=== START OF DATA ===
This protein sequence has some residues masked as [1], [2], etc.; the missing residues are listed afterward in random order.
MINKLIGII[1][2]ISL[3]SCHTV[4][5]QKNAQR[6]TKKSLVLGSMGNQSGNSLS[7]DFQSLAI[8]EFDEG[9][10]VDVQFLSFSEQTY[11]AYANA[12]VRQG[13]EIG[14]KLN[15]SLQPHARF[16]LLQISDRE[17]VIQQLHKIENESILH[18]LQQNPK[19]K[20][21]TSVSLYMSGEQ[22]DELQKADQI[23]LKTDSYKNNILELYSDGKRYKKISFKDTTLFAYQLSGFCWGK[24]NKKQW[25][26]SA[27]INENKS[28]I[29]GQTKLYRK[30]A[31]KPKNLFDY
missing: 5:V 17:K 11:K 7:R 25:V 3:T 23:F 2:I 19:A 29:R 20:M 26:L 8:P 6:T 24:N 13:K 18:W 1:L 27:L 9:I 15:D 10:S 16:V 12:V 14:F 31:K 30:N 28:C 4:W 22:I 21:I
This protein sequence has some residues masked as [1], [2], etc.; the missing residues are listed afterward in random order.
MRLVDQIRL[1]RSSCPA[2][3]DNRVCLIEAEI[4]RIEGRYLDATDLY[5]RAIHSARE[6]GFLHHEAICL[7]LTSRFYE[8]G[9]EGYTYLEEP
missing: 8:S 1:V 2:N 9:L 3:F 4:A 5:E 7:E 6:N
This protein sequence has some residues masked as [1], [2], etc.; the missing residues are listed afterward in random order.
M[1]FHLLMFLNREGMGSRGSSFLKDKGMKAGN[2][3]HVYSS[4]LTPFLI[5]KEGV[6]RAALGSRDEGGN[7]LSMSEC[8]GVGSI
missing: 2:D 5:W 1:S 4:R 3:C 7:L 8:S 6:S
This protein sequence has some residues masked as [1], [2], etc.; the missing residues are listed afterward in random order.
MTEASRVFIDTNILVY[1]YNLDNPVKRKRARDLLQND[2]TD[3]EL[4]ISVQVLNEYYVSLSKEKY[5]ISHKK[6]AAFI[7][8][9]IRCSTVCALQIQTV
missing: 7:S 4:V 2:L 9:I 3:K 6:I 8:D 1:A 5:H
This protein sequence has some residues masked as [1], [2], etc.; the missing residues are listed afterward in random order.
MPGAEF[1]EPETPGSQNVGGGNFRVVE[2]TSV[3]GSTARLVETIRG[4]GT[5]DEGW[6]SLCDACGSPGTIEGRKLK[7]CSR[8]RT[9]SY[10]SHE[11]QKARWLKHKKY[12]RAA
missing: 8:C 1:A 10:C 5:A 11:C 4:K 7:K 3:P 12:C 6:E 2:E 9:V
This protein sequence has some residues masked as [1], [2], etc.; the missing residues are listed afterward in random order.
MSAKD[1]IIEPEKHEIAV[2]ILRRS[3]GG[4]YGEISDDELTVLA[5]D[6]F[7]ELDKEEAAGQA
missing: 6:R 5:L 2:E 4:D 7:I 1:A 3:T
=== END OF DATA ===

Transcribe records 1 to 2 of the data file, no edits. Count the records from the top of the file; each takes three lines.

This protein sequence has some residues masked as [1], [2], etc.; the missing residues are listed afterward in random order.
MINKLIGII[1][2]ISL[3]SCHTV[4][5]QKNAQR[6]TKKSLVLGSMGNQSGNSLS[7]DFQSLAI[8]EFDEG[9][10]VDVQFLSFSEQTY[11]AYANA[12]VRQG[13]EIG[14]KLN[15]SLQPHARF[16]LLQISDRE[17]VIQQLHKIENESILH[18]LQQNPK[19]K[20][21]TSVSLYMSGEQ[22]DELQKADQI[23]LKTDSYKNNILELYSDGKRYKKISFKDTTLFAYQLSGFCWGK[24]NKKQW[25][26]SA[27]INENKS[28]I[29]GQTKLYRK[30]A[31]KPKNLFDY
missing: 5:V 17:K 11:K 7:R 25:V 3:T 23:F 2:I 19:A 29:R 20:M 26:L 8:P 6:T 24:N 13:K 18:W 1:L 27:L 9:I 15:D 10:S 16:V 12:V 14:F 31:K 30:N 28:C 4:W 22:I 21:I
This protein sequence has some residues masked as [1], [2], etc.; the missing residues are listed afterward in random order.
MRLVDQIRL[1]RSSCPA[2][3]DNRVCLIEAEI[4]RIEGRYLDATDLY[5]RAIHSARE[6]GFLHHEAICL[7]LTSRFYE[8]G[9]EGYTYLEEP
missing: 8:S 1:V 2:N 9:L 3:F 4:A 5:E 7:E 6:N